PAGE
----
• pre -deposit
    1. prior to planned (elective) surgery
    2. long-term (frozen) storage
  • pre-surgical haemodilution
  • Intraoperative blood salvage.

Autologous Blood Collection Prior to Planned Surgery

Persons who require surgery, but are otherwise in good health and able to donate blood safely, may reasonably donate blood for themselves prior to surgery. It is generally possible for a patient to donate 2 to 6 units of blood in this way, within a period of 2 to 4 weeks. A slight fall in haemoglobin level (not below llg-l00ml) is acceptable. Prescription of iron supplement, is usual which generally prevents the development of significant anaemia Some centres treat such patients with erythropoietin (EPO), a powerful hormone drug which stimulates the production of red blood cells in the bone marrow. The use of EPO in autologous donor/patients is stil controversial because of the cost and the possibility of side-effects such a: thrombosis.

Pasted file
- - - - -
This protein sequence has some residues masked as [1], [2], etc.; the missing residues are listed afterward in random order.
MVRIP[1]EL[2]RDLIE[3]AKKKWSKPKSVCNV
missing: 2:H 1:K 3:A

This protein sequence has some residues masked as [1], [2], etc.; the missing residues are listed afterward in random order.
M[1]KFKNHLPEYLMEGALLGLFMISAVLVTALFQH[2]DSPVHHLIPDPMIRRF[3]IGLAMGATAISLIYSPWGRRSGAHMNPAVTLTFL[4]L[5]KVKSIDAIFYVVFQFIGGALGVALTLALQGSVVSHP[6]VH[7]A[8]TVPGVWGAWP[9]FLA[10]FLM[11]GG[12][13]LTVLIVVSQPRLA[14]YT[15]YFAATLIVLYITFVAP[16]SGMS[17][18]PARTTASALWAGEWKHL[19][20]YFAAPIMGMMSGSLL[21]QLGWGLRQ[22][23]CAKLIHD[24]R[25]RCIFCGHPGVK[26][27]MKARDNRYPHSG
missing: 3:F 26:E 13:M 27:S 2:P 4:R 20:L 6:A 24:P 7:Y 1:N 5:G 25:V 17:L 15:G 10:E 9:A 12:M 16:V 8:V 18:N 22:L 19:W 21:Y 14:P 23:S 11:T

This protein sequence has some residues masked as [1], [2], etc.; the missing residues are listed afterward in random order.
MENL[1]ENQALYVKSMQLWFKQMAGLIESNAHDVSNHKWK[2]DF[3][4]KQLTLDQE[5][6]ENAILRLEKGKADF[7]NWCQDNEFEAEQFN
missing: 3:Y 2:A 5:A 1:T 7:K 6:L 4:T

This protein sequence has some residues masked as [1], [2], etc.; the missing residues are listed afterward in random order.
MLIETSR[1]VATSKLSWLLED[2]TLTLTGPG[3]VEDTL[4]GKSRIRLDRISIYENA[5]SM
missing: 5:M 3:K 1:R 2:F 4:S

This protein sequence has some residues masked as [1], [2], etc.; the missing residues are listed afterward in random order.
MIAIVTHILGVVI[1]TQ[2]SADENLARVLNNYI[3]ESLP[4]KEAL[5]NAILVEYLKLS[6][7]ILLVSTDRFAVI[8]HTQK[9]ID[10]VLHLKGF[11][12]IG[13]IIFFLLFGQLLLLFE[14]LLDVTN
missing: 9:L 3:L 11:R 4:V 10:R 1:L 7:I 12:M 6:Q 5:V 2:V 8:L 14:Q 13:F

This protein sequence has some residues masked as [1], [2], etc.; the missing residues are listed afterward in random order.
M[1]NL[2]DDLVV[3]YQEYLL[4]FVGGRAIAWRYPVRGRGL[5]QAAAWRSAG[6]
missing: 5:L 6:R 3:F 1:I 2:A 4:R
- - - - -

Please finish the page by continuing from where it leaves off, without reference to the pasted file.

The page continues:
Autologous donation has become well established in preparation for certain orthopaedic procedures which are likely to require blood transfusion (e. g- spinal fusion) and has been widely used in plastic surgery. More controversial, but also widely practised, is the collection of autologous blood prior to cardiac surgery or caesarean section. Some industrial and advanced countries have active autologous transfusion programmes for paediatric patients; others accept patients of any age (including above 90 years), regardless of cardiac status. There are concerns about the potential risk of such aggressive programmes.